Thank you for your impressive reply. I feel like I should pay you for your time, but I hope my sincere thanks are enough!


          I’m a bit torn, the “conclusion” SAS reaches re. this issue seems to make objective sense to me, although attributing it to Cuozzo… seems a wee bit of a stretch.

  6. 3

    Re: “One approach to such a stop-gap solution would be to promulgate rules that no new evidence or arguments can be introduced by the parties during an IPR trial for any claims which did not meet the threshold test for institution.”

    Not sure a new rule is needed, since the original IPR petition is supposed to have included art and arguments against all claims being attacked.

    Also, how big a problem [to clients who would have to pay more] really is this? I.e., how many prior IPRs are there in which only part of the attacked claims had a final decision? In how many of THOSE prior IPRs does the Petitioner-client still care? Specifically, since approximately 85% of all IPRs are responses to patent suits, and approximately 95% of patent suits are settled before trial, how many such undecided claims are still being asserted against IPR petitioners by the patent owner in patent suits still pending where the main claims were already cancelled by the IPR?

    1. 3.1

      Not sure a new rule is needed, since the original IPR petition is supposed to have included art and arguments against all claims being attacked.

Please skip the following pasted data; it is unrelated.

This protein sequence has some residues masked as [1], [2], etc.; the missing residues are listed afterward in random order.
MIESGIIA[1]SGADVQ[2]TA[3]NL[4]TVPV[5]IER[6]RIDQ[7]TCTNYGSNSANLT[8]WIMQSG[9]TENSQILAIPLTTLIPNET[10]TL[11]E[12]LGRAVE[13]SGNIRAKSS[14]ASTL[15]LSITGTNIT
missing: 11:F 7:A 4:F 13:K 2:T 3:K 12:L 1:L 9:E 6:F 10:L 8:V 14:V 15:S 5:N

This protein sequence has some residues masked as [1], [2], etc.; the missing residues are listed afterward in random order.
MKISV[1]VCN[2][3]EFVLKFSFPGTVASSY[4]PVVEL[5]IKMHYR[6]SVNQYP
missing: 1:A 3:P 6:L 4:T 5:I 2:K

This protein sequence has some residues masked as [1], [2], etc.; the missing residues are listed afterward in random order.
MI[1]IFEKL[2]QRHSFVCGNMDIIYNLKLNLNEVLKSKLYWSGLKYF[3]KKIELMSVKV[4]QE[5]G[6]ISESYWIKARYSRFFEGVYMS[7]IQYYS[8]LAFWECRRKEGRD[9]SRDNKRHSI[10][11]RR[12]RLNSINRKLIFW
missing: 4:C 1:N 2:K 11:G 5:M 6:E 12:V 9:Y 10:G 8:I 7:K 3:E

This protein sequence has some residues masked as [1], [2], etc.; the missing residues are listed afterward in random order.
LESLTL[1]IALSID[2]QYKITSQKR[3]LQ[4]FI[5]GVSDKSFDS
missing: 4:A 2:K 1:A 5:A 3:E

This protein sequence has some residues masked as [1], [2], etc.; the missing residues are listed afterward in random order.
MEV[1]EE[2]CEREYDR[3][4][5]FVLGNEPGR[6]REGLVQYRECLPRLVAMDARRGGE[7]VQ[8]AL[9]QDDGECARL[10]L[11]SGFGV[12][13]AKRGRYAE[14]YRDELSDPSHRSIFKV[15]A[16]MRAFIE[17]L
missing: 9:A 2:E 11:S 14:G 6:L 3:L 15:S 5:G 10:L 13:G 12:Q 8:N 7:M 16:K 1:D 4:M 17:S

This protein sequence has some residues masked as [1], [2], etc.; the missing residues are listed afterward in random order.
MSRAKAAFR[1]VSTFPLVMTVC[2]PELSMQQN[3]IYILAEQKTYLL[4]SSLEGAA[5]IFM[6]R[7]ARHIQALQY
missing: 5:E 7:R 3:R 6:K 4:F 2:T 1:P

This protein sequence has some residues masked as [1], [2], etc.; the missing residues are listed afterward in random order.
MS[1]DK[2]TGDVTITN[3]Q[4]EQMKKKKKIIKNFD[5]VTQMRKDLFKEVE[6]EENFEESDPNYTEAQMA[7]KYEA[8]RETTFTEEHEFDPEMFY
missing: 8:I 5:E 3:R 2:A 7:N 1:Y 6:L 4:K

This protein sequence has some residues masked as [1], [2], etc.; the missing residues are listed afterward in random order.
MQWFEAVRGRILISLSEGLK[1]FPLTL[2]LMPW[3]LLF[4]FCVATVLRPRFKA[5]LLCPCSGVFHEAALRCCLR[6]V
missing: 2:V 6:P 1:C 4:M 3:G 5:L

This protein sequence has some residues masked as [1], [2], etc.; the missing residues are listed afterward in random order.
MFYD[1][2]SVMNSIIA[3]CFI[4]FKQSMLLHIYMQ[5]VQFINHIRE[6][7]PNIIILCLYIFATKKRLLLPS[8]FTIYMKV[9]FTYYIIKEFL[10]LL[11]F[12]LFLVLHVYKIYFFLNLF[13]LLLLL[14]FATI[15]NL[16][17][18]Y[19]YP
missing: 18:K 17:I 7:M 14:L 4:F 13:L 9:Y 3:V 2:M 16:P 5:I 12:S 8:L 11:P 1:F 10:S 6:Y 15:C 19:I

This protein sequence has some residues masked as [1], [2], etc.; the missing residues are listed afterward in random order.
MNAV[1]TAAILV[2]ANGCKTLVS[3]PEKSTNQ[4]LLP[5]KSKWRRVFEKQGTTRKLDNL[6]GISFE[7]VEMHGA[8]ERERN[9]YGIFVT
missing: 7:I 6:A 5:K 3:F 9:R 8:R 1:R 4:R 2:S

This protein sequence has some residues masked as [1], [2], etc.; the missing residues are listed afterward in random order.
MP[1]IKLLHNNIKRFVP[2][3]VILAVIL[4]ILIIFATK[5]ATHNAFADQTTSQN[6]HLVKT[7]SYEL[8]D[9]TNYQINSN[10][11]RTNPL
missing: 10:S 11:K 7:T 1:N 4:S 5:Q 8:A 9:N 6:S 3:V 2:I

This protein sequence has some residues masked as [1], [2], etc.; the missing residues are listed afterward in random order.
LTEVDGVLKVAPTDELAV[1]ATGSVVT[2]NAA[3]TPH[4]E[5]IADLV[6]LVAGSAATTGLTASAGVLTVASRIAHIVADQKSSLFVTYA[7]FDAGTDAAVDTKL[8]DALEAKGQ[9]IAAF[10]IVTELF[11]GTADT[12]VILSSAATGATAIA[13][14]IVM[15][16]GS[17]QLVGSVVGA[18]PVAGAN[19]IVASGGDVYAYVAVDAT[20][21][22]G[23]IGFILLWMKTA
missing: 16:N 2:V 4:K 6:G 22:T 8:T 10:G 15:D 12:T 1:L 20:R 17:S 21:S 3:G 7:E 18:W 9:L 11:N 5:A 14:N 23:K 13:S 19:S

Er, but what about the patent owners? Granted that the petitioner is supposed to have included art and arguments against all challenged claims, but the patent owner’s pre-institution response is not mandatory, and in many instances no such response will have been filed. If the the PTAB did not institute on a given set of claims, it would be vanishingly unlikely that the patent owner would have wasted valuable page limits on responding to arguments against claims that were not believed to be part of the IPR. Surely the patent owner should—now that such claims are at issue—get some opportunity to defend those claims.

      1. 3.1.1

        Of course, Greg. IF there is now to be IPR trials of claims previously not tried, both parties will have to get due process. But not on new prior art.

        But as to the rest of my comment, none of this is relevant unless the Petitioner still has a motive, and there is process for, requesting re-opening of previously concluded IPRs for un-tried claims. The SAS decision is not a REVERSAL of any prior IPR actual claim decisions.


          ah – but does estoppel attach, and if so, then whether or not “reversal” becomes moot, and the petitioner WILL very much have an interest that was not there prior.

          (I’d expect a cheerleader like you to have picked this up immediately)

  7. 2

    “Together, the two decisions on IPRs handed down by the Supreme Court today forecast an active and uncertain summer in the world of IPRs.”

    Translation: “Ka-ching! More $$ for us lawyers in private practice!”

    1. 2.1

      (not that this is a “good thing” for innovation – as if anyone is really minding that store anymore…) – with sadness

  8. 1